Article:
Given the current market volatility and the couple's growing outlays for their kids' college tuitions, Sharp recommends an asset mix that's overweight in cash and short-term, high-quality bonds and other fixed-income securities. But as their college outlays taper off, Sharp recommends the couple hold a portfolio that's 34% in U.S. stocks, 18% in international equities, 20% in fixed income, 10% in cash, and 18% in an array of alternative assets, like mutual funds or exchange-traded funds holding higher-yield mortgages. "Plenty of people think there's opportunity in Alt-A mortgages, which are trading at 40 cents on the dollar," he says.


Jim Hansberger, a top Smith Barney broker who heads his own wealth management group in Atlanta and oversees $2 billion in assets, wouldn't mince words if he met the Hypotheticals in real life. "I am a very big believer that a couple like you described should have very little debt," he says. "There's no reason for them to maintain the [home equity] debt or credit-card debt." Hansberger also believes the Hypothetical household needs to take less risk in their portfolio. "The assumption that their 401(k) is down 50% and their personal account is down 30% suggests they were all in equities. A couple like that should have been more conservative—and if they were, would have been down 30% rather than 50%." He believes the couple should consider deferring retirement into their 70s. With Americans living much longer, "The idea of retiring today at 65 is equivalent to yesterday's 55 or even 45. I wouldn't fixate on this couple retiring at 65."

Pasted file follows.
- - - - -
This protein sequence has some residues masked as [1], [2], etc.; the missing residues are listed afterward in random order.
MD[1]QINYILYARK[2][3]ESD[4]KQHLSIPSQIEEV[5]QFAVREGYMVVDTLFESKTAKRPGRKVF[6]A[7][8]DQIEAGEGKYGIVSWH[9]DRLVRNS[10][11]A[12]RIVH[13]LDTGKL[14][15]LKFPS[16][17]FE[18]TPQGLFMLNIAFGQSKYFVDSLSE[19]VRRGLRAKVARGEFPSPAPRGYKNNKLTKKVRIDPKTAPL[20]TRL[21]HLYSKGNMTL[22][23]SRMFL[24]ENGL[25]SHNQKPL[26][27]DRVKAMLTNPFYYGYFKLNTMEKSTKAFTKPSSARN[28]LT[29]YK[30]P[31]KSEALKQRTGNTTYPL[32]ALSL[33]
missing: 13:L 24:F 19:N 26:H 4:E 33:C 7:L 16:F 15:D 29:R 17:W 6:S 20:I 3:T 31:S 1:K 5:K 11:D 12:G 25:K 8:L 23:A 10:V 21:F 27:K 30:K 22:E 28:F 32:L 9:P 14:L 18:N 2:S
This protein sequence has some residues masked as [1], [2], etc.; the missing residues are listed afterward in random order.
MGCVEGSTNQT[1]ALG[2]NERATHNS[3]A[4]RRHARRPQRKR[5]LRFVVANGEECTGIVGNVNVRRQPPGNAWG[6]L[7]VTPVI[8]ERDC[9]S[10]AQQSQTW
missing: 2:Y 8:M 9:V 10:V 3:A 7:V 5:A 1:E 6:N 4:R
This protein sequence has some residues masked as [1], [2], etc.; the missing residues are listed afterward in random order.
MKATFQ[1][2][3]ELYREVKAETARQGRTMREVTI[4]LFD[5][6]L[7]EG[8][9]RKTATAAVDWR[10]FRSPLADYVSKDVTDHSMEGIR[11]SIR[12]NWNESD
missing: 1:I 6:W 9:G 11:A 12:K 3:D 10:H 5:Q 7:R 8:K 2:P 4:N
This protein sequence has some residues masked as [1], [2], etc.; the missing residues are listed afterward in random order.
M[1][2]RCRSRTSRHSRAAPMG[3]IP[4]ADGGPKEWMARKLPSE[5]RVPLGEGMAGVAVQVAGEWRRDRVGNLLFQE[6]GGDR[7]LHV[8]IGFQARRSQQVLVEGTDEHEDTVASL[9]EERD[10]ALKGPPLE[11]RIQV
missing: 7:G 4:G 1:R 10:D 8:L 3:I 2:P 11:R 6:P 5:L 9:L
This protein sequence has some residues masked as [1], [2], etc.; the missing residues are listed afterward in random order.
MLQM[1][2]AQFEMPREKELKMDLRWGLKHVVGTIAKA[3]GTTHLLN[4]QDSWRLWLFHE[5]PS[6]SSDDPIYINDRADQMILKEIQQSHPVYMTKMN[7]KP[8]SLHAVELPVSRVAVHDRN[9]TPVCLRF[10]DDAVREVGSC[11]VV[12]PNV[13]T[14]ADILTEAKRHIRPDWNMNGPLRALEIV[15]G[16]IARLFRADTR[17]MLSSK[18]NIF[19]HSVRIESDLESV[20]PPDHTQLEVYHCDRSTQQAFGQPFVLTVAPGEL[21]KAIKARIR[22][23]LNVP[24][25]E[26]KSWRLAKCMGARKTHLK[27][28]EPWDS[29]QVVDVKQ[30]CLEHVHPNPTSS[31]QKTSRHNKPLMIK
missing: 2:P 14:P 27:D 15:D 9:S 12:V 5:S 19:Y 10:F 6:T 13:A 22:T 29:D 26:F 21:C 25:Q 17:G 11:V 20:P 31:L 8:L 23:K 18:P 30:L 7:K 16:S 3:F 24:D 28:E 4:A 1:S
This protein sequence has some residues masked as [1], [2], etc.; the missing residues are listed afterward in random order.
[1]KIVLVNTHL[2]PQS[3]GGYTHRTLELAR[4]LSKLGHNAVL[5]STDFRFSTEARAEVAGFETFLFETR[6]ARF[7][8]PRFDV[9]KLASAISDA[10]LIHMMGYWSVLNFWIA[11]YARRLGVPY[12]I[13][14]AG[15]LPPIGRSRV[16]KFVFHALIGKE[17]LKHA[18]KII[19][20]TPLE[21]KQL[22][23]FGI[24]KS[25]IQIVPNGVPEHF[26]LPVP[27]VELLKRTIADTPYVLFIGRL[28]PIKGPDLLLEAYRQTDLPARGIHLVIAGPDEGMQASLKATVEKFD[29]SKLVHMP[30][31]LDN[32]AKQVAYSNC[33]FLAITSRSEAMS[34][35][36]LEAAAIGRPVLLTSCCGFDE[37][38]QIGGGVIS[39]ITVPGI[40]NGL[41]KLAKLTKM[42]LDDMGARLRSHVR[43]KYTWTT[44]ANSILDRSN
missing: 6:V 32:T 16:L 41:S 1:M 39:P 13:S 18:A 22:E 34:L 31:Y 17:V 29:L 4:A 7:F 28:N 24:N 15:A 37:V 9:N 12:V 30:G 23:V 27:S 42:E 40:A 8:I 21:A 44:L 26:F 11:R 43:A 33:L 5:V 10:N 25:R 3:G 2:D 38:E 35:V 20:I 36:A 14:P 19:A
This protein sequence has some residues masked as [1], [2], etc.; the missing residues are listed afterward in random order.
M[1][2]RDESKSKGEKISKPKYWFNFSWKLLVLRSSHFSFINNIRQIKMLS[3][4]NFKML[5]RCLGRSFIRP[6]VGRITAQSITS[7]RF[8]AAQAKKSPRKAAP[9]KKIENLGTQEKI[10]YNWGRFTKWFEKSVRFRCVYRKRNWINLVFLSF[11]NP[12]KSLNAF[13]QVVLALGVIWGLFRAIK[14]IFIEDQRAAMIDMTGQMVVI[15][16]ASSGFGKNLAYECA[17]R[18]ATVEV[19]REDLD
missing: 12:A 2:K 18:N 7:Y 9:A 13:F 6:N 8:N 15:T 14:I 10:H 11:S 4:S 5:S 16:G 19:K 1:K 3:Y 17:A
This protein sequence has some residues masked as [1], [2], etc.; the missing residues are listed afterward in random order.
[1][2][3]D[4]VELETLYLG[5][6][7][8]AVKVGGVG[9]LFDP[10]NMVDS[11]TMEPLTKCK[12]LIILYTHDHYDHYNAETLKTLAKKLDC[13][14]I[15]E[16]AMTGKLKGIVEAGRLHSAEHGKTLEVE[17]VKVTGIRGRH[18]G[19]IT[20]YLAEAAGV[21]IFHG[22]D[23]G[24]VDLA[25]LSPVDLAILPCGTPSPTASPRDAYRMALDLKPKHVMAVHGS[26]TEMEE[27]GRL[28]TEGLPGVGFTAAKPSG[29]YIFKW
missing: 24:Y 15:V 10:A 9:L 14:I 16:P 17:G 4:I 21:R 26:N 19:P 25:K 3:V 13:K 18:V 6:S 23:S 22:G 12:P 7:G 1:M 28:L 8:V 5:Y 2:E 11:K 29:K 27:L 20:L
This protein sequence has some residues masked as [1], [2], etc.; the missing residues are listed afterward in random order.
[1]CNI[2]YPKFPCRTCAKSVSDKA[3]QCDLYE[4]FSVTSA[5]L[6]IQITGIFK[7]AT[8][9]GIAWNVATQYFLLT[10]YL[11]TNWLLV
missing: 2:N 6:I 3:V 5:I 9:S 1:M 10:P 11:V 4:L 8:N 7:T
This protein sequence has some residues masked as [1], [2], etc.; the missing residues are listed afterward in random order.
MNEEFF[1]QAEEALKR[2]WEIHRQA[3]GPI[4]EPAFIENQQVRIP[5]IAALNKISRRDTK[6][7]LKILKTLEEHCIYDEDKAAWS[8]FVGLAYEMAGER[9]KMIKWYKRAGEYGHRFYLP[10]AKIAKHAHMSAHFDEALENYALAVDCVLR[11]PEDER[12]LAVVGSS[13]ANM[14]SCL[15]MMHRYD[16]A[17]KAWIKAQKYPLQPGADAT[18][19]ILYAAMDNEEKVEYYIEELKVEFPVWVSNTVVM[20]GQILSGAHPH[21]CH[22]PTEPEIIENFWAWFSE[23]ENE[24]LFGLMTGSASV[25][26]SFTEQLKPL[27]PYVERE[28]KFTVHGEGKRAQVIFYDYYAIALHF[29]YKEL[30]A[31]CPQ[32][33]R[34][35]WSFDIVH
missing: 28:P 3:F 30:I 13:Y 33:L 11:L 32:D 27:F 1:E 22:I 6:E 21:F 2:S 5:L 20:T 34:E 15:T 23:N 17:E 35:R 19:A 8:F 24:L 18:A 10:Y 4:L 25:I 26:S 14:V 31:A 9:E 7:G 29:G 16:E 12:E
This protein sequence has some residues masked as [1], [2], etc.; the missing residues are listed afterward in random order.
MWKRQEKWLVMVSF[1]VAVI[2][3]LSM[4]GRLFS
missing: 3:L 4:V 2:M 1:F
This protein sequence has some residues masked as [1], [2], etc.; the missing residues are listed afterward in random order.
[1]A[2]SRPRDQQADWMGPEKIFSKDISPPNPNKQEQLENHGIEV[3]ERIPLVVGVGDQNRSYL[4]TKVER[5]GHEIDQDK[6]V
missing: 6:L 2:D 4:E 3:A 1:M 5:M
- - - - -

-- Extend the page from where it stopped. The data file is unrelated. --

Hansberger recommends the couple put 20% of their assets in Treasury's inflation-indexed bonds, and suggests they diversify their equity holdings so that 20% are in assets that can provide a hedge if inflation climbs as he fears in coming years. That includes gold, energy, and agricultural commodities, but in all instances he recommends positions in stocks or exchange-traded funds that are liquid and easily tradable. "There's a valid argument that some of the current policies could cause inflation and higher interest rates down the road, which could very well lead to a decline in the dollar," he says. That said, Hansberger is still bullish on the prospects for U.S. stocks. While the financial plan he drafted models a 7% return for stocks, the Smith Barney adviser says there's potential for higher returns. "Given the prospects for inflation, the ability of companies to increase prices if there's inflation, and the strength of corporate balance sheets outside of the banks, I wouldn't be surprised to see stocks return 10% [annually] over the next decade," he says.